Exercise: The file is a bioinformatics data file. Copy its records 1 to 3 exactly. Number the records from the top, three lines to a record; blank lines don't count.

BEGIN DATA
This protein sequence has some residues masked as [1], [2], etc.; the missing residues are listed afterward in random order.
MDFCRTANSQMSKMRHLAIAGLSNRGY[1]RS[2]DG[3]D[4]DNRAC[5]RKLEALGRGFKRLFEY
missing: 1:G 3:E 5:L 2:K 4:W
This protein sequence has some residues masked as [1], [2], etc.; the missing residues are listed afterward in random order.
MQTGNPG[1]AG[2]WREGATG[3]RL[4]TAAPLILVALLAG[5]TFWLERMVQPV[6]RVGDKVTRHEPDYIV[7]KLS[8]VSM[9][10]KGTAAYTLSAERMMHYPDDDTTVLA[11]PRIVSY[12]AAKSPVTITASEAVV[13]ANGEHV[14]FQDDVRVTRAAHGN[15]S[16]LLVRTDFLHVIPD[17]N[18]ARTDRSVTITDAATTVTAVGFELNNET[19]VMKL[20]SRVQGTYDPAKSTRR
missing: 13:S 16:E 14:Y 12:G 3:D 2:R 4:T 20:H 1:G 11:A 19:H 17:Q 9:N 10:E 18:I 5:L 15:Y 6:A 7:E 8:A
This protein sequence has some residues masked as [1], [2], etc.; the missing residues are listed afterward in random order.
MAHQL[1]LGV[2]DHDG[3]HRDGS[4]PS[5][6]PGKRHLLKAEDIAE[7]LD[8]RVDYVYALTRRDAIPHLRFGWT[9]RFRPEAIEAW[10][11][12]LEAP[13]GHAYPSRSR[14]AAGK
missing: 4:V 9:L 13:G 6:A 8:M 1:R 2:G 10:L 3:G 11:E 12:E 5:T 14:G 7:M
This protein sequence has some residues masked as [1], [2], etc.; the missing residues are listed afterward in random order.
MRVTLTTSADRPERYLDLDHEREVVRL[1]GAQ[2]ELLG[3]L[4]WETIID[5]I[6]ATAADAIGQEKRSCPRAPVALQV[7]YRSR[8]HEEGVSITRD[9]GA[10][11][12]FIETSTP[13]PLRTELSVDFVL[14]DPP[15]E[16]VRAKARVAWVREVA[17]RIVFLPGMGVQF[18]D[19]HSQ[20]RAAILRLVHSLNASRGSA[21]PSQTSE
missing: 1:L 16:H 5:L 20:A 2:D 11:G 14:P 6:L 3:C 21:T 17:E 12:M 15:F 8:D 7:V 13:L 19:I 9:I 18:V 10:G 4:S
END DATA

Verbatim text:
This protein sequence has some residues masked as [1], [2], etc.; the missing residues are listed afterward in random order.
MDFCRTANSQMSKMRHLAIAGLSNRGY[1]RS[2]DG[3]D[4]DNRAC[5]RKLEALGRGFKRLFEY
missing: 1:G 3:E 5:L 2:K 4:W
This protein sequence has some residues masked as [1], [2], etc.; the missing residues are listed afterward in random order.
MQTGNPG[1]AG[2]WREGATG[3]RL[4]TAAPLILVALLAG[5]TFWLERMVQPV[6]RVGDKVTRHEPDYIV[7]KLS[8]VSM[9][10]KGTAAYTLSAERMMHYPDDDTTVLA[11]PRIVSY[12]AAKSPVTITASEAVV[13]ANGEHV[14]FQDDVRVTRAAHGN[15]S[16]LLVRTDFLHVIPD[17]N[18]ARTDRSVTITDAATTVTAVGFELNNET[19]VMKL[20]SRVQGTYDPAKSTRR
missing: 13:S 16:E 14:Y 12:G 3:D 2:R 4:T 20:H 1:G 11:A 19:H 17:Q 9:N 10:E 18:I 5:L 15:Y 6:A 7:E 8:A
This protein sequence has some residues masked as [1], [2], etc.; the missing residues are listed afterward in random order.
MAHQL[1]LGV[2]DHDG[3]HRDGS[4]PS[5][6]PGKRHLLKAEDIAE[7]LD[8]RVDYVYALTRRDAIPHLRFGWT[9]RFRPEAIEAW[10][11][12]LEAP[13]GHAYPSRSR[14]AAGK
missing: 4:V 9:L 13:G 6:A 8:M 1:R 2:G 10:L 3:G 11:E 12:E 5:T 14:G 7:M